· The location of local services which are likely to attract potentially vulnerable people to a specific place.
Data from the two indices were then combined to produce an overall gambling risk index for each area. These results were displayed visually on maps for Westminster and Manchester to highlight the locations which had relatively higher risk profiles.
In Westminster, four broad areas of greater risk were identified. The heightened risk in each area is driven by a range of different factors. For example, in Pimlico risk is higher because a greater number of homelessness shelters and substance treatment providers in this area. In the North West area, risk is driven by rates of unemployment, ethnic make-up and large numbers of resident young people.
In Manchester, many different areas of risk were identified which include areas around the city centre and the south of the city; risk in the city centre is driven primarily by the concentration of pay-day loans shops, education establishments, younger residents and support centres for problem gamblers. Relatively high levels of unemployment as well as ethnic mix are major driving factors in the other locations.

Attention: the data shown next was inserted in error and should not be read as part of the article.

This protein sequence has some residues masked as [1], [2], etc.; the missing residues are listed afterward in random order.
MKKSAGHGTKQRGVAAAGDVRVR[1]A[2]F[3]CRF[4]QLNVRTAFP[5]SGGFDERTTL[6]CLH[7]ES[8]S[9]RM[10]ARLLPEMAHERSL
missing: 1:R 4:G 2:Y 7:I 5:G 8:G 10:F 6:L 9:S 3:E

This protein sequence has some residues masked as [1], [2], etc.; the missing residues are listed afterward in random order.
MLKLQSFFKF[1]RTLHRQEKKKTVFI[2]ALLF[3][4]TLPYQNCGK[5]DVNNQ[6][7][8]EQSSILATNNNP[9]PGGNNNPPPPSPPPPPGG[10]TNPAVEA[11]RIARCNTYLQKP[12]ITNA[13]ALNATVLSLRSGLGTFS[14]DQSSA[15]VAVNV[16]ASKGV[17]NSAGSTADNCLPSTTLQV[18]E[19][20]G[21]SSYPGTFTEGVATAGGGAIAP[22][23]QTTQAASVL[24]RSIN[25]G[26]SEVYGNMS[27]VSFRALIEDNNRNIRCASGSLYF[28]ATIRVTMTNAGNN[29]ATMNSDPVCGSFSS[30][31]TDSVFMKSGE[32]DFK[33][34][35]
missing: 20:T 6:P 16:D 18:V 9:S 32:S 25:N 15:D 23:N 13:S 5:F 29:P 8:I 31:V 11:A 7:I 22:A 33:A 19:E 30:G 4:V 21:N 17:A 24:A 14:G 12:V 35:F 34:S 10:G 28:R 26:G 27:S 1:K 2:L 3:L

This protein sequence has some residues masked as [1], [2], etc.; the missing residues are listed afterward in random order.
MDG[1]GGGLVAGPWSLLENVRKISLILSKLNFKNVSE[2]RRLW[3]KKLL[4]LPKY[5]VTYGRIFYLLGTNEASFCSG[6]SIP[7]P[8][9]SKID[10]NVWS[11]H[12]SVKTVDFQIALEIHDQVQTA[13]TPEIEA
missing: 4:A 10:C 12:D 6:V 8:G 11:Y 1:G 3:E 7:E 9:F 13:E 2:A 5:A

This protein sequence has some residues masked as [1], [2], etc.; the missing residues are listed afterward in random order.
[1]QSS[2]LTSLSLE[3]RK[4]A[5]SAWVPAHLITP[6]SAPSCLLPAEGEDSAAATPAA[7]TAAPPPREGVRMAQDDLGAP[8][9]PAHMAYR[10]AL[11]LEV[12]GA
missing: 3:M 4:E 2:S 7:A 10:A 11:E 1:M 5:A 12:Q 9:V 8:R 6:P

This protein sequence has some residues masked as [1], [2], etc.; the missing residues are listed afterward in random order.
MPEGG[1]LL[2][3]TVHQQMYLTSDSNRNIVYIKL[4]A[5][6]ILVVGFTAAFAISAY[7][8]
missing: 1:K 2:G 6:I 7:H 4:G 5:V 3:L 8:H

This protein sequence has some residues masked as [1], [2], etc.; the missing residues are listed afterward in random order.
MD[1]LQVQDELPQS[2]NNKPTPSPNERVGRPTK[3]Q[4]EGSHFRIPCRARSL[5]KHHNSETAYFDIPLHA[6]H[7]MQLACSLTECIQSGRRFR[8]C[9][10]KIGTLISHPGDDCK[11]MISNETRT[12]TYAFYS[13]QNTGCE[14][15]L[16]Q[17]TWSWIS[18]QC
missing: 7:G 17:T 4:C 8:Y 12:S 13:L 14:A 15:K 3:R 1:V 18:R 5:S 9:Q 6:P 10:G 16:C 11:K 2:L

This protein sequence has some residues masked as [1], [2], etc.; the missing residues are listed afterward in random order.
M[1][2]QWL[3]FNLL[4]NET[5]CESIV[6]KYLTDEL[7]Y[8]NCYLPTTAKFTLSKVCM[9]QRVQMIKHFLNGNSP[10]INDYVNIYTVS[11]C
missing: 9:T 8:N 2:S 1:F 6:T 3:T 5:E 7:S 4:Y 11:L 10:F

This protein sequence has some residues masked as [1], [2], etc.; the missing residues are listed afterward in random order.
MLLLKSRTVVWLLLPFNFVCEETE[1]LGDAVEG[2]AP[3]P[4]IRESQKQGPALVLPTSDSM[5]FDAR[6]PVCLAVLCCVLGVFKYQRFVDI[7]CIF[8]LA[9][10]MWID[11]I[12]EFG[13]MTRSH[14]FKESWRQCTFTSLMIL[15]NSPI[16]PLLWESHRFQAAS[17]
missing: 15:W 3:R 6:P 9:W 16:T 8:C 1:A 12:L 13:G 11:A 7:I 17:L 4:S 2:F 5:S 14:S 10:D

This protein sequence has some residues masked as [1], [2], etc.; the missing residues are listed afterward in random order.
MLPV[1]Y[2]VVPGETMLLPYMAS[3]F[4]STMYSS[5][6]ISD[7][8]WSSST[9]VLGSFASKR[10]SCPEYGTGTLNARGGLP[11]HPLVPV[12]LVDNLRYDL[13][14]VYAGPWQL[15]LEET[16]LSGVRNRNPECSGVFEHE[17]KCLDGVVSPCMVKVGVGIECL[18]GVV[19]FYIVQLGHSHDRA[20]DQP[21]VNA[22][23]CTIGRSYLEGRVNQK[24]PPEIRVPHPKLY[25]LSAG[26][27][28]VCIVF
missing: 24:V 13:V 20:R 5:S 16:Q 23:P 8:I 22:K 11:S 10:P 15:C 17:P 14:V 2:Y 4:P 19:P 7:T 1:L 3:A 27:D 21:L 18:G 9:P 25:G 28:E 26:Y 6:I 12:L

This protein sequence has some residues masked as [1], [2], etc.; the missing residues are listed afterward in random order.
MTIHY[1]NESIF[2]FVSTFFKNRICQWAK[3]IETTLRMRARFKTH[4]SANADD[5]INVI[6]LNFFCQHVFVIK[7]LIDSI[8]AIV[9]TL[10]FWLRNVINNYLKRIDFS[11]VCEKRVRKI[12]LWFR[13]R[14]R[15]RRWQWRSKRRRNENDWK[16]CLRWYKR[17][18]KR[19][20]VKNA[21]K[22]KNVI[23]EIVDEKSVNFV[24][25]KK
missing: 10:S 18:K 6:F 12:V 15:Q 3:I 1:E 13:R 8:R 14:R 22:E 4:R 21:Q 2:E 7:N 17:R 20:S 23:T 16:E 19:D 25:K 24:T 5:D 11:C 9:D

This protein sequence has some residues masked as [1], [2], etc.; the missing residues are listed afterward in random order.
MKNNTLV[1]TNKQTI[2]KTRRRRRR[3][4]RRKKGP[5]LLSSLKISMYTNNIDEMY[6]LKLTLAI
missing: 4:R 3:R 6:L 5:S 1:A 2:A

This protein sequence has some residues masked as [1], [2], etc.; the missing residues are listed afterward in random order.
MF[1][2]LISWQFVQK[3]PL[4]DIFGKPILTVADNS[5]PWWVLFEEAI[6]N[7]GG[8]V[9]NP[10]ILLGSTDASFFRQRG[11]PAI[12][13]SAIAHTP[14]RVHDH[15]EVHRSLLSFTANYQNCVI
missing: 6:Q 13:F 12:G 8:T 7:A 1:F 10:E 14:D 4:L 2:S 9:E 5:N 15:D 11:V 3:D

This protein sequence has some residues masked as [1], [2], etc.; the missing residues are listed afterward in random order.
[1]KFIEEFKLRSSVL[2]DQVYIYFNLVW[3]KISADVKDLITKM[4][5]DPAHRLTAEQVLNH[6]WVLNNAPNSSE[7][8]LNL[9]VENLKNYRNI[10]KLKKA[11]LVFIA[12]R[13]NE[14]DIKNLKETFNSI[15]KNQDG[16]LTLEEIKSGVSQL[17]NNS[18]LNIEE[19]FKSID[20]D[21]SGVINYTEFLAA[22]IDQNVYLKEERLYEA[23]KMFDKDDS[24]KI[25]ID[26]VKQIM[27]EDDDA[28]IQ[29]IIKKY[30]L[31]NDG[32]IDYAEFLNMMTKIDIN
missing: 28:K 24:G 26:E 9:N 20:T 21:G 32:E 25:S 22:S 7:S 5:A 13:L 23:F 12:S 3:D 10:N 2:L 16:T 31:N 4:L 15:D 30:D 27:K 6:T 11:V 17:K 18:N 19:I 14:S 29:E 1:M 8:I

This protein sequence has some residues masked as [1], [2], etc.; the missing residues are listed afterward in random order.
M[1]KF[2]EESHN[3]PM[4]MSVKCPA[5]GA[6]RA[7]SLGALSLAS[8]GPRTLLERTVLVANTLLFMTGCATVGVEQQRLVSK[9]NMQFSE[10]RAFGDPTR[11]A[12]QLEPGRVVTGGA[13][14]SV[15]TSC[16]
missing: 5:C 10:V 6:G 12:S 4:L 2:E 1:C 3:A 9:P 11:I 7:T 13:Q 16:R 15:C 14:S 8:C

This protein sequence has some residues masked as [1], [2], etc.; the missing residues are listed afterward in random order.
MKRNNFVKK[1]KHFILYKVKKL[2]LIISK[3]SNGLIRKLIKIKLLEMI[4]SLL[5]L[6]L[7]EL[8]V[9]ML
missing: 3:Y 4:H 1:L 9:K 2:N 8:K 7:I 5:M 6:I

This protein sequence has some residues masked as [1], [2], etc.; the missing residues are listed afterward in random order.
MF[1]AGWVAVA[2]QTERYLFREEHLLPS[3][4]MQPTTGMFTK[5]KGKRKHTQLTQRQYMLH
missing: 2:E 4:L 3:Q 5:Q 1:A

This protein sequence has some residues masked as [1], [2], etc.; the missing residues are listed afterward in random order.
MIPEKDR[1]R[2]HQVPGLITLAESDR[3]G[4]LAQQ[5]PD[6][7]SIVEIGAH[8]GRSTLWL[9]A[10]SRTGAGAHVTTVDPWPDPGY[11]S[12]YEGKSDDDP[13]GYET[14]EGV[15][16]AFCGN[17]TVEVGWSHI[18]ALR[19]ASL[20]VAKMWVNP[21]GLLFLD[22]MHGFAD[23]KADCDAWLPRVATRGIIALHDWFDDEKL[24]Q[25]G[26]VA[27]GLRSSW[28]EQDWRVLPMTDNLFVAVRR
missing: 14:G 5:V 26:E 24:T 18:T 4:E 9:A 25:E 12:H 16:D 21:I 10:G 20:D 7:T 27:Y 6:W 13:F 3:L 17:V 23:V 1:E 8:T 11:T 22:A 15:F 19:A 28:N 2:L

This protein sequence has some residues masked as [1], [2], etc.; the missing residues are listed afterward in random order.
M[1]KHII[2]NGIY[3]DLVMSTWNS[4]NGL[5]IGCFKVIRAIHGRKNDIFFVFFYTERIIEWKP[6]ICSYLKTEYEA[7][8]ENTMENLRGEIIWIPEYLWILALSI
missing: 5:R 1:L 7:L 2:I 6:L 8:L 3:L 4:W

The study made the following recommendations:
The Gambling Commission’s introduction of Local Area Risk profiles ... view the full minutes text for item CPL20
Report of the Acting Chief Executive
The Committee received a report seeking the Committee’s views on the current position with regard to the annual work programme.
In advance of the OSC agreeing its review topic for 2017-18, members of the OSC were invited to identify any issues which might potentially be appropriate for a detailed review by 14 December 2016. Any issues put forward by members have been added to the list of potential review topics for consideration by the OSC at the start of the municipal year, unless the issue is already being, or would more appropriately be, dealt with through other processes within the Council. Members have been notified if this has been the case and advised as to how their issue is being dealt with.
This Committee has already received a monitoring report on the outcomes generated by its Review of Opportunities to Promote Rural Gateshead on 12 September 2016 and will receive a further monitoring report on 24 April 2017.